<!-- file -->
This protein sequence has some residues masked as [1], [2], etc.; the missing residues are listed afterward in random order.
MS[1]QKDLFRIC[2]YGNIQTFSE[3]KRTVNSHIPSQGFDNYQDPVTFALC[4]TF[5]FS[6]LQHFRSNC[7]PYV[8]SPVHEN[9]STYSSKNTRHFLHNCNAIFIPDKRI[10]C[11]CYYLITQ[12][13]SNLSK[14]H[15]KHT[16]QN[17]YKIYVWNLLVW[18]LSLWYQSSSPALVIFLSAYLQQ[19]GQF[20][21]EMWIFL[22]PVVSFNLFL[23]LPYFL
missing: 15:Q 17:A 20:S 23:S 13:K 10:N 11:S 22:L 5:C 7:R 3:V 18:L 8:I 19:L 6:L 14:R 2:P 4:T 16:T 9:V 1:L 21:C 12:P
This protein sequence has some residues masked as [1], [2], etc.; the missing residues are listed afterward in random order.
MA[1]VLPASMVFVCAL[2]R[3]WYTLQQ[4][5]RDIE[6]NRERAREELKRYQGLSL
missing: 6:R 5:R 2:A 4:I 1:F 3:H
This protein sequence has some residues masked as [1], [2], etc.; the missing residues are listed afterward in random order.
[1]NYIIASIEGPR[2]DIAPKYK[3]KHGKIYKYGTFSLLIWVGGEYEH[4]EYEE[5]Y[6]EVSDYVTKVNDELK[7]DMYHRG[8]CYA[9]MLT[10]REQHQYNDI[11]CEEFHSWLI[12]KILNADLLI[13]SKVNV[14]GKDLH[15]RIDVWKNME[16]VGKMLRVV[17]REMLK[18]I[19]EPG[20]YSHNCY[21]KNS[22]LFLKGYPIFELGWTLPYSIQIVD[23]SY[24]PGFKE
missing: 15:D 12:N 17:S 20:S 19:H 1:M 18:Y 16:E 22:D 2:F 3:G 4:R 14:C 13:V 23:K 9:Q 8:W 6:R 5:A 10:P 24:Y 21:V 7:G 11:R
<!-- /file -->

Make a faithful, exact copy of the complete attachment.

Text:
This protein sequence has some residues masked as [1], [2], etc.; the missing residues are listed afterward in random order.
MS[1]QKDLFRIC[2]YGNIQTFSE[3]KRTVNSHIPSQGFDNYQDPVTFALC[4]TF[5]FS[6]LQHFRSNC[7]PYV[8]SPVHEN[9]STYSSKNTRHFLHNCNAIFIPDKRI[10]C[11]CYYLITQ[12][13]SNLSK[14]H[15]KHT[16]QN[17]YKIYVWNLLVW[18]LSLWYQSSSPALVIFLSAYLQQ[19]GQF[20][21]EMWIFL[22]PVVSFNLFL[23]LPYFL
missing: 15:Q 17:A 20:S 23:S 13:K 10:N 11:S 22:L 5:C 7:R 3:V 18:L 8:I 19:L 6:L 14:R 2:P 4:T 16:T 9:V 1:L 21:C 12:P
This protein sequence has some residues masked as [1], [2], etc.; the missing residues are listed afterward in random order.
MA[1]VLPASMVFVCAL[2]R[3]WYTLQQ[4][5]RDIE[6]NRERAREELKRYQGLSL
missing: 6:R 5:R 2:A 4:I 1:F 3:H
This protein sequence has some residues masked as [1], [2], etc.; the missing residues are listed afterward in random order.
[1]NYIIASIEGPR[2]DIAPKYK[3]KHGKIYKYGTFSLLIWVGGEYEH[4]EYEE[5]Y[6]EVSDYVTKVNDELK[7]DMYHRG[8]CYA[9]MLT[10]REQHQYNDI[11]CEEFHSWLI[12]KILNADLLI[13]SKVNV[14]GKDLH[15]RIDVWKNME[16]VGKMLRVV[17]REMLK[18]I[19]EPG[20]YSHNCY[21]KNS[22]LFLKGYPIFELGWTLPYSIQIVD[23]SY[24]PGFKE
missing: 15:D 12:N 17:S 20:S 19:H 1:M 18:Y 16:E 22:D 2:F 3:G 4:R 14:C 13:V 23:K 9:Q 8:W 6:R 5:A 10:P 24:Y 21:V 7:G 11:R